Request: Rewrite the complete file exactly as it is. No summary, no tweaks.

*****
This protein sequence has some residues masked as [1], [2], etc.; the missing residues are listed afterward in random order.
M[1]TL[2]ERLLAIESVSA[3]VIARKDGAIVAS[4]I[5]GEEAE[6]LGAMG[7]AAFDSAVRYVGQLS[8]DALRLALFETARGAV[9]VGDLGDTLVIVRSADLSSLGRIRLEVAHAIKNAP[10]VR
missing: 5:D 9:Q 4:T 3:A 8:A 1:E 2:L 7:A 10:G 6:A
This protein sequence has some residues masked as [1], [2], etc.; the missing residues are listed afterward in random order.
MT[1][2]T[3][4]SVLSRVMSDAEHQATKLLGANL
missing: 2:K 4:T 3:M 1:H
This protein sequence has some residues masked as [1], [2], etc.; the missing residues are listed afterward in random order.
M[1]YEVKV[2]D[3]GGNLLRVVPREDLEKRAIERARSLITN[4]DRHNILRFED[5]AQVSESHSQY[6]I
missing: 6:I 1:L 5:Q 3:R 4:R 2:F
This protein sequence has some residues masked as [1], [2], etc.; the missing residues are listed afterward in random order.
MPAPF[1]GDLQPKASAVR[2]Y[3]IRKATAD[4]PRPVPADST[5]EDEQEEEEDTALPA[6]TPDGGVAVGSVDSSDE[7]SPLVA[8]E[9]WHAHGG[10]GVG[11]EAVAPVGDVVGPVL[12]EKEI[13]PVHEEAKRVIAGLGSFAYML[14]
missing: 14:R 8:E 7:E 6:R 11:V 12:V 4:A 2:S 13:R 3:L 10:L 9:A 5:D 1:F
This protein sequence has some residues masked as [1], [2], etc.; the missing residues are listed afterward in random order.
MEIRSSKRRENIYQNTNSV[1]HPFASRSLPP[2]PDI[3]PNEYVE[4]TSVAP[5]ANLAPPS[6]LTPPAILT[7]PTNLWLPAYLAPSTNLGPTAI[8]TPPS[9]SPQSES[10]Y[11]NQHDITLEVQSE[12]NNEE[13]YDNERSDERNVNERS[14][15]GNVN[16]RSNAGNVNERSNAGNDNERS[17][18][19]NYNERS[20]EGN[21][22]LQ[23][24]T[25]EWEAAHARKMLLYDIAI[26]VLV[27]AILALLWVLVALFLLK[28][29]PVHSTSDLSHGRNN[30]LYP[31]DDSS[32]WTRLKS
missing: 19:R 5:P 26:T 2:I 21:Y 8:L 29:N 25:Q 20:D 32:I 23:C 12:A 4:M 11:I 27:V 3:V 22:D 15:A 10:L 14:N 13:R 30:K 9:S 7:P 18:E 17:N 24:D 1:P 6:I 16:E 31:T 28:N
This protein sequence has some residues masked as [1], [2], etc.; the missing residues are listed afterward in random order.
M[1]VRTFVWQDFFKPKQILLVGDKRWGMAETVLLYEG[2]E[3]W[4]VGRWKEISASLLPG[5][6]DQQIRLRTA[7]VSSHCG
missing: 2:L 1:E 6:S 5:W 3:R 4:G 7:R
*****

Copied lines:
This protein sequence has some residues masked as [1], [2], etc.; the missing residues are listed afterward in random order.
M[1]TL[2]ERLLAIESVSA[3]VIARKDGAIVAS[4]I[5]GEEAE[6]LGAMG[7]AAFDSAVRYVGQLS[8]DALRLALFETARGAV[9]VGDLGDTLVIVRSADLSSLGRIRLEVAHAIKNAP[10]VR
missing: 5:D 9:Q 4:T 3:A 8:A 1:E 2:L 7:A 10:G 6:A
This protein sequence has some residues masked as [1], [2], etc.; the missing residues are listed afterward in random order.
MT[1][2]T[3][4]SVLSRVMSDAEHQATKLLGANL
missing: 2:K 4:T 3:M 1:H
This protein sequence has some residues masked as [1], [2], etc.; the missing residues are listed afterward in random order.
M[1]YEVKV[2]D[3]GGNLLRVVPREDLEKRAIERARSLITN[4]DRHNILRFED[5]AQVSESHSQY[6]I
missing: 6:I 1:L 5:Q 3:R 4:R 2:F
This protein sequence has some residues masked as [1], [2], etc.; the missing residues are listed afterward in random order.
MPAPF[1]GDLQPKASAVR[2]Y[3]IRKATAD[4]PRPVPADST[5]EDEQEEEEDTALPA[6]TPDGGVAVGSVDSSDE[7]SPLVA[8]E[9]WHAHGG[10]GVG[11]EAVAPVGDVVGPVL[12]EKEI[13]PVHEEAKRVIAGLGSFAYML[14]
missing: 14:R 8:E 7:E 6:R 11:V 12:V 4:A 2:S 13:R 3:L 10:L 9:A 5:D 1:F
This protein sequence has some residues masked as [1], [2], etc.; the missing residues are listed afterward in random order.
MEIRSSKRRENIYQNTNSV[1]HPFASRSLPP[2]PDI[3]PNEYVE[4]TSVAP[5]ANLAPPS[6]LTPPAILT[7]PTNLWLPAYLAPSTNLGPTAI[8]TPPS[9]SPQSES[10]Y[11]NQHDITLEVQSE[12]NNEE[13]YDNERSDERNVNERS[14][15]GNVN[16]RSNAGNVNERSNAGNDNERS[17][18][19]NYNERS[20]EGN[21][22]LQ[23][24]T[25]EWEAAHARKMLLYDIAI[26]VLV[27]AILALLWVLVALFLLK[28][29]PVHSTSDLSHGRNN[30]LYP[31]DDSS[32]WTRLKS
missing: 19:R 5:P 26:T 2:I 21:Y 8:L 29:N 25:Q 20:D 32:I 23:C 12:A 4:M 11:I 27:V 3:V 22:D 15:A 10:L 14:N 13:R 30:K 9:S 7:P 18:E 17:N 24:D 1:P 6:I 16:E 31:T 28:N
This protein sequence has some residues masked as [1], [2], etc.; the missing residues are listed afterward in random order.
M[1]VRTFVWQDFFKPKQILLVGDKRWGMAETVLLYEG[2]E[3]W[4]VGRWKEISASLLPG[5][6]DQQIRLRTA[7]VSSHCG
missing: 2:L 1:E 6:S 5:W 3:R 4:G 7:R